#SoundtheAlarm, #KieranCox, #GlobalChangeBiology, #FrancisJuanes
Victoria (B.C.), Apr 4 (Canadian-Media): According to a new study entitled Sound the Alarm, led by the University of Victoria, reveals that besides plastics and oil aren't the only kind of pollution to have a negative impact on aquatic species. human-caused noise is also changing the ability of fish to forage, reproduce and avoid predators, media reports said.
"In terms of fish behaviour and physiology, it's negative responses across the board," said Kieran Cox, a doctoral student at the University of Victoria, British Columbia (B.C.).
Kieran Cox. Image credit: uvic.ca
The research conducted by the collaborative team, led by Cox and fish ecologist, Francis Juanes, was published in the peer-reviewed journal Global Change Biology.
They reviewed 42 studies involving human-caused underwater noise and its impact on fish.
Studies have already been conducted by researchers regarding the impact of underwater noise pollution on larger creatures like killer whales, but the research team says fish also pay a price for living in increasingly noisy waters.
Approximately 700 fish species reportedly use sound to communicate.
The researchers found that even the noise from a small boat motor can be disruptive.
"Their foraging behavior, their perception of predation, all of these kinds of things are affected," said Cox.
And, just with like humans, unexpected noises can be frightening for fish.
"Stress in fish is going up, across species and across experimental conditions," he said.
Cox believes underwater noise pollution is a problem that needs more attention. The study found that noise in the ocean has been increasing steadily in the past few decades.
“We are only beginning to understand fish communication and the implications of anthropogenic noise,” says UVic biologist Francis Juanes, who is also the Liber Ero Chair in Fisheries Research. “It’s an understudied area that requires more research to determine the extent of the problem and potential solutions.”
Biology professor Francis Juanes with lab manager Jessica Qualley taking acoustic recordings. Image Credit: UVic
More studies are underway, including research on the impact of noise on British Columbia's salmon populations.
Fisheries and Oceans Canada announced an investment of $3.1 million last week, which will reportedly help increase our understanding of the impact of underwater noise on our marine environment.
(Reporting by Asha Bajaj)
#endangeredwhales, #NorthAtlanticrightwhales, #GulfofSt.Lawrence, #DominicLeBlanc, #MarcGarneau, #TonyaWimmer
Ottawa/Washington, Apr 3 (Canadian-Media) : At least 18 of the endangered whales have been found dead since last year, 12 in Canadian waters and six in U.S waters, federal government reported last week, media reports said.
The primary cause of these deaths scientists believed was human activity including shipping and fishing.
New measures to protect endangered North Atlantic right whales, including an earlier start to the snow crab fishing season in the southern Gulf of St. Lawrence -- outlet of the North American Great Lakes via the Saint Lawrence River into the Atlantic Ocean, -- fixed and temporary closures where whales are spotted, and an earlier speed restriction for ships in the western gulf.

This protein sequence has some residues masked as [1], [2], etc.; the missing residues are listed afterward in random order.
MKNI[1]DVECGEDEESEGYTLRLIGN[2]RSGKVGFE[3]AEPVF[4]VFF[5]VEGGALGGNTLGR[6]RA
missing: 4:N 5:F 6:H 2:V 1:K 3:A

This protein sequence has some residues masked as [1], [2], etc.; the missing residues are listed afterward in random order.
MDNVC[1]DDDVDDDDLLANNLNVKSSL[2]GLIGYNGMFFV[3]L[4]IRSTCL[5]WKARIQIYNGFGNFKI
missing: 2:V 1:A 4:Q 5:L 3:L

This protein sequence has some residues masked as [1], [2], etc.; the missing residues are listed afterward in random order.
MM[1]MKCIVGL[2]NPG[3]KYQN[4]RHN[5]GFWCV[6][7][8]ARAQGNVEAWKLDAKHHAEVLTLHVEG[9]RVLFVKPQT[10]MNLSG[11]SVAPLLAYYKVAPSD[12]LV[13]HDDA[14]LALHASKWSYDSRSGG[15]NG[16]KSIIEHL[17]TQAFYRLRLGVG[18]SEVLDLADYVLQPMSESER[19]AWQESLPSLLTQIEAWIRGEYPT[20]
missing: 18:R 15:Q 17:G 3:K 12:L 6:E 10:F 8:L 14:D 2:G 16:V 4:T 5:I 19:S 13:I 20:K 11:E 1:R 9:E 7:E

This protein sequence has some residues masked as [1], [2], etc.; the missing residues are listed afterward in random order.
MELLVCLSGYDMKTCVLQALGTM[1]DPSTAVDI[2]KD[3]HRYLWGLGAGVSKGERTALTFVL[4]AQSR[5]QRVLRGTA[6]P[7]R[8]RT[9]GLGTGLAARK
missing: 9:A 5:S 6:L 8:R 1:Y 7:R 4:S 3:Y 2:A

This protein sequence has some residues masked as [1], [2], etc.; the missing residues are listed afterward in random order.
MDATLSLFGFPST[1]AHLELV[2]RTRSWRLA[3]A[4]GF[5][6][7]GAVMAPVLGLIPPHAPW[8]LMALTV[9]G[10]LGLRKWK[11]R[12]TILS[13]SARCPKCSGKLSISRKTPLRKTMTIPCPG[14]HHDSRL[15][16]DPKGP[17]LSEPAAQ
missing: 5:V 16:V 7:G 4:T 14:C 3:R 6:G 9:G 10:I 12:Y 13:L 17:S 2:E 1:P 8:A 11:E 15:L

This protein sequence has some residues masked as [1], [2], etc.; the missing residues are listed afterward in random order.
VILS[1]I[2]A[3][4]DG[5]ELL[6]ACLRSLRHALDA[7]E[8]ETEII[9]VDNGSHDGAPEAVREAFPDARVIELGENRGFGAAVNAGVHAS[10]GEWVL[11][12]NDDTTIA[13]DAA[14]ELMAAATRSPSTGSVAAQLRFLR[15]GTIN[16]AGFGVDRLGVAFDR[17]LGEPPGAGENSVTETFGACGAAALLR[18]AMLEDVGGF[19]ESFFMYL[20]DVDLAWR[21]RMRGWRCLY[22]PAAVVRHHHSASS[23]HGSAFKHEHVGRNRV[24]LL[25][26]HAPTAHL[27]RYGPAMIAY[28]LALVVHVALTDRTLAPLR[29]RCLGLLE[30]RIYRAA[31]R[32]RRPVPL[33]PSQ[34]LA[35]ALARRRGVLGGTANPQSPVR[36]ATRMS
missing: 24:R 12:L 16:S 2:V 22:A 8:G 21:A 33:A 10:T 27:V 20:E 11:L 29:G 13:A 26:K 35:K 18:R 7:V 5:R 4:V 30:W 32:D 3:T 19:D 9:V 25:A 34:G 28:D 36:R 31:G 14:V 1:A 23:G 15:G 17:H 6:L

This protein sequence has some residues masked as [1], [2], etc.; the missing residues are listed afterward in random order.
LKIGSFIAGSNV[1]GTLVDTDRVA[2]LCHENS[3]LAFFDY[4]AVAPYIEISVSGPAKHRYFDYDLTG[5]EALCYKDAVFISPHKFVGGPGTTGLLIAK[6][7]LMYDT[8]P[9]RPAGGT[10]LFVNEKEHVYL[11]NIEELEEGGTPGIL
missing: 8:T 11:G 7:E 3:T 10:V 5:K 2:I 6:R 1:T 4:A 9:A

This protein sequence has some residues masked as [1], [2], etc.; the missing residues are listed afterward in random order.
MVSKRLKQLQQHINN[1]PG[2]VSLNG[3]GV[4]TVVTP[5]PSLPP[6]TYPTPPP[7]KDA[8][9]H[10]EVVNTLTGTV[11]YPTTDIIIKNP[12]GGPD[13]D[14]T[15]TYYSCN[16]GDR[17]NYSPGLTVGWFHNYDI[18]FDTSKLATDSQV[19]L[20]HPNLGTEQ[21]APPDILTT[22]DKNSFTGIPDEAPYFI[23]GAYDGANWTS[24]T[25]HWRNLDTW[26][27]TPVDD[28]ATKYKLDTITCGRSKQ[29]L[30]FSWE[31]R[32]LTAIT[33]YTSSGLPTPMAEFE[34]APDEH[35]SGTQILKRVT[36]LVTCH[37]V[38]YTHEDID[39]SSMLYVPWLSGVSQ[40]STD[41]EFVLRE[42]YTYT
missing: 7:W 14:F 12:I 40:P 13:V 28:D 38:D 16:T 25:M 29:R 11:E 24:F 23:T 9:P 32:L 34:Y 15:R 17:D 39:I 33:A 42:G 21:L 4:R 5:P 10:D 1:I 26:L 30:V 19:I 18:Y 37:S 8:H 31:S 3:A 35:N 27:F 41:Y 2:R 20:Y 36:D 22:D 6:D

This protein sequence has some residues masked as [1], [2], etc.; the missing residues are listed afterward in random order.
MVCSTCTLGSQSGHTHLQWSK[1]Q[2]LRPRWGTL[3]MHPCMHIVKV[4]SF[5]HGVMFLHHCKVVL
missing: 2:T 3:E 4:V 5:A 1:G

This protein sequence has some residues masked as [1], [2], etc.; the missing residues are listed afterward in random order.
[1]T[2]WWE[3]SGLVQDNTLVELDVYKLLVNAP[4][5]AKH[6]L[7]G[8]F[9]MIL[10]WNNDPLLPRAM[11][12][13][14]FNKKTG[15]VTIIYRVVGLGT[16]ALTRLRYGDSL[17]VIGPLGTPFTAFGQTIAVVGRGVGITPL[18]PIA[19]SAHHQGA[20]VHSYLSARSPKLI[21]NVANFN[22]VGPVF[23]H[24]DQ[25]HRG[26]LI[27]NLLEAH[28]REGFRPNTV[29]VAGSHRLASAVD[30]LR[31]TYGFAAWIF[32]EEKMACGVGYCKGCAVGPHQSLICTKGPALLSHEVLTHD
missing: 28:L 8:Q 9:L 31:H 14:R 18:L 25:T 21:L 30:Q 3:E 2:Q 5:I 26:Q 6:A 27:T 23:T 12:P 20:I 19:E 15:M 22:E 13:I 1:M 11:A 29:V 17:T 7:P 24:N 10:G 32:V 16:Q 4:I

Federal Fisheries Minister Dominic LeBlanc and Transport Canada Minister Marc Garneau indicated the measures are intended to reduce the risk of whale becoming entangled in fishing gear or being struck by ships.
Dominic Leblanc. Image credit: Facebook page
Other measures reported to be taken include, restriction of the speed of the vessels when travelling in the western part of the gulf again this year, will take effect on April 28, instead of Aug. 11, said Marc Garneau and the mandatory speed limit will remain in place until Nov. 15.
Marc Garneau. Image credit: Facebook page
These new measures were welcomed by Tonya Wimmer, director of the Marine Animal Response Society and reportedly expressed the changes will help protect many other species as well.
"If we continued to really not do much at all, there are good odds those animals would disappear from this planet," she said.
There were reportedly only about 450 North Atlantic right whales left in the world, and of those, only about 100 are reproducing females.
"So I think the announcements today were very much a reflection of the concern of everyone...we really do have to raise the bar in terms of putting in place measures to protect them."
Although no new calves have been spotted yet this year in the calving grounds off Florida, LeBlanc dismissed any suggestion that the government's measures are too late.
"I'm never pessimistic about these things," he said and added there was an urgency to act quickly.
LeBlanc said all snow crab fishing fleets in the Gulf of St. Lawrence fishing region known as area 12 will begin simultaneously as soon as it was safe to do so.
The season normally begins around mid-April, but a Canadian Coast Guard ice breaker is expected to be in northern New Brunswick later this week or early next week to open some of the fishing harbors, he said.
"We're doing everything we can to open the season as soon as possible," said LeBlanc.
(Reporting by Asha Bajaj)